A key design complexity is that just because two systems are talking to each other does not mean that the conversation is always benign. Techniques such as ‘Living off the Land’ attacks are designed to mimic legitimate conversations. You can’t just blindly build a set of access-controls on this basis. Human sanity checking is needed. It is this exact problem which has made it so hard for Machine Learning algorithms to identify nefarious activity – in a mass of good what do the small amount of bad conversation look like?

Anyhow, this post has grown larger than I intended. I would like to discuss the use of ML algorithms in solving the Optimal Zoning and Scale issues I noted above. I’ll leave that for a Part Two.


In the last week we have seen a spectacular report out of Bloomberg in relation to malicious hardware implants within Supermicro server motherboards. The implications of this report are potentially huge. However, the technical details disclosed are minimal and a large number of unanswered questions exist.

Personally, I subscribe to the adage of “where there’s smoke, there must be at least some amount of fire”. Subsequent reports have claimed that it was not just Supermicro motherboards affected, but that the problem could be far more widespread affecting other vendors as well. With all that said, I acknowledge that this whole situation has not been substantiated and there is a chance it could be inaccurate, grossly exaggerated, or completely false. However, for the purpose of this post let’s put that debate aside and assume that the reports are correct.

The first point I would like to make is that hardware inspection is a highly specialised field and there are currently very few vendor organisations either experienced or equipped to perform this work. This means that for the vast majority of organisations, hardware inspection is not going to be a viable option.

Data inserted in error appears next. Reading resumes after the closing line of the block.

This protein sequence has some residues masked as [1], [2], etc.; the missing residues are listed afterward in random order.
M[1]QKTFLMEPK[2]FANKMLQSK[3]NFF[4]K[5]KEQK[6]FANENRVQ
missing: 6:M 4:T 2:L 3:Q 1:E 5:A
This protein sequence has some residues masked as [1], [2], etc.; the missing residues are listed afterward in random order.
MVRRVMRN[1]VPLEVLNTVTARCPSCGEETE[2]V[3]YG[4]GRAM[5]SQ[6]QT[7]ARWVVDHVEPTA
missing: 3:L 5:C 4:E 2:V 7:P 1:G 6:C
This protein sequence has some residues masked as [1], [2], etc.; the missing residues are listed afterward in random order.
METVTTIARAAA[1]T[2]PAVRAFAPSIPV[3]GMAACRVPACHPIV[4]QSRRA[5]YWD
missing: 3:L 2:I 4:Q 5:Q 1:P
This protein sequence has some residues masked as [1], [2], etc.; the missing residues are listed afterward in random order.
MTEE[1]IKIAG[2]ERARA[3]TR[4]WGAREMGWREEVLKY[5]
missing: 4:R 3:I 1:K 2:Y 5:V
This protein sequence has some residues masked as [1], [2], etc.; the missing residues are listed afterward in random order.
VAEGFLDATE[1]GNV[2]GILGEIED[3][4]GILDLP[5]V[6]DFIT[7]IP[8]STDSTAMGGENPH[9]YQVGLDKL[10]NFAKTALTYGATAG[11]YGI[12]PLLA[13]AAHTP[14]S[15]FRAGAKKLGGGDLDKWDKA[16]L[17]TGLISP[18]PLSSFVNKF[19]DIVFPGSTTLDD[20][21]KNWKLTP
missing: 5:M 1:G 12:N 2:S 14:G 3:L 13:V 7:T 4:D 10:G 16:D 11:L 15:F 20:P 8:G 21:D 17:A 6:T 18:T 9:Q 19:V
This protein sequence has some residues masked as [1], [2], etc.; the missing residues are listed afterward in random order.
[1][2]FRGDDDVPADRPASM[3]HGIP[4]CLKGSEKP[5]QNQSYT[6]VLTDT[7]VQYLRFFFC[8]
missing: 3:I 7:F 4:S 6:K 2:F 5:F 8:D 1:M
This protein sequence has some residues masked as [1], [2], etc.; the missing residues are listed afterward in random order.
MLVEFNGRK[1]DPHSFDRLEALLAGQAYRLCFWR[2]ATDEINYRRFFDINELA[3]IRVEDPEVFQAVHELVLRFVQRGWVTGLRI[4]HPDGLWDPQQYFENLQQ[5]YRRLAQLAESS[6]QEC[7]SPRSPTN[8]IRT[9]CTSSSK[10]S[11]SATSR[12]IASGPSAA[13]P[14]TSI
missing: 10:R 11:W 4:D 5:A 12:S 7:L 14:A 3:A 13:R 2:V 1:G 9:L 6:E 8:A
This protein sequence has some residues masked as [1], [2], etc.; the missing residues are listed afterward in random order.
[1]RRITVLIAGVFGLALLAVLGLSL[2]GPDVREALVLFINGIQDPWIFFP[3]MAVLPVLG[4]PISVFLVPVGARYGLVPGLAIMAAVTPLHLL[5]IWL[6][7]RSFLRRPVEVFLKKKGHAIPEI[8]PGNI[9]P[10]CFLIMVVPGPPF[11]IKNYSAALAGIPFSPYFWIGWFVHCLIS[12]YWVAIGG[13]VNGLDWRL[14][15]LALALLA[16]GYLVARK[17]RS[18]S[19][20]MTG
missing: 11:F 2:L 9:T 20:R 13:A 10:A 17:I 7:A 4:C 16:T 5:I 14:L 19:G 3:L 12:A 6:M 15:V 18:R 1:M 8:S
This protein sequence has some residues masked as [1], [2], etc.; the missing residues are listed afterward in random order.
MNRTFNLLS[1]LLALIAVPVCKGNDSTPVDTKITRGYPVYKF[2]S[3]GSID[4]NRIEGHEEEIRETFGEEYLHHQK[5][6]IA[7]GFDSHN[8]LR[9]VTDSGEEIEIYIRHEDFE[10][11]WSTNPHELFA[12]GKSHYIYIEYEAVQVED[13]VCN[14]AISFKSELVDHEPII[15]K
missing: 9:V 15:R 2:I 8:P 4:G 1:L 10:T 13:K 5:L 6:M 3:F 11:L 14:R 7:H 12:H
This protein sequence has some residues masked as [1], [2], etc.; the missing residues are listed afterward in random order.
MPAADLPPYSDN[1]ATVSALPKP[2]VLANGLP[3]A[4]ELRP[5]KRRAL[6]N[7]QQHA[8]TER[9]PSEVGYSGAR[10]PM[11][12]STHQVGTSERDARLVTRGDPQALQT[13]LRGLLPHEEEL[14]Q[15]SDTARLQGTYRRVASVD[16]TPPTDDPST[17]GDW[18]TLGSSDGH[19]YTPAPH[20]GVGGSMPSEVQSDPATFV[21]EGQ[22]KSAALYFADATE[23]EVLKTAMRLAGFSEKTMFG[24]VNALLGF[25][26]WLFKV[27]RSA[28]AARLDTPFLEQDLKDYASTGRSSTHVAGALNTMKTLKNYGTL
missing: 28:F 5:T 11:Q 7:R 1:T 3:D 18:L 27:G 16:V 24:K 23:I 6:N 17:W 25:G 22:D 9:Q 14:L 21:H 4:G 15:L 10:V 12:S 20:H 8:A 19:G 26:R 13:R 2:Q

So, I want to discuss options for network monitoring and visibility. But first the problem.

From the information available to date, it has been suggested that the malicious modifications have been made to the management controller of server motherboards, Cisco calls this an IMC (Intelligent Management Controller), Dell call it a DRAC (Dell Remote Access Controller) and HPE calls this ILO (Integrated Lights Out). All of these devices are essentially a small computer that controls the computer. There is a long history of these devices being notoriously insecure. Furthermore, these management controllers have access to just about every aspect of the server’s hardware providing them more control over the hardware than the operating system itself.

Compromised hardware only takes the attacker so far. At some point the malicious hardware will need to communicate over the network to a Command and Control (C&C) server. Depending on the nature of the implant, malicious communication attempts could originate from either compromised management controller interface, from the server’s operating system, hosted virtual machines or any/all of the above.

In my mind this situation further makes a compelling case for the deployment of network monitoring and analytics. The key issue now is the ability to detect malicious traffic and respond quickly in the event of such an occurrence, whether that attack has stemmed from either a hardware implant, or through unrelated but still malicious activities.

What are my recommendations and the options.

A critical point is that server management controller interfaces should not be routable to the internet. I recommend that they are segmented and are only allowed to communicate with the minimum number of workstations needed to support the operation of those devices. i.e. how many people really need access to the management controller? If you can isolate the kill chain at this point, it is highly likely an attacker won’t be able to gain control and further progress an attack. If server management ports must connect to something on the big bad internet, then enable it very selectively. 

At a network level, I would recommend the deployment of a Sinkhole on the management network. A sinkhole is a part of the network that attracts all traffic which has no other legitimate destination. Sinkholes are an infrequently deployed but incredibly useful for attracting all sorts of traffic which could either be the result of misconfiguration, or, of key interest here, malicious traffic. Once traffic is routed into a sinkhole there are many tools which can be used for analysis. I realise that’s a bit light on in technical detail, but I will aim to publish a subsequent Blog post on Sinkholes in the next week or so.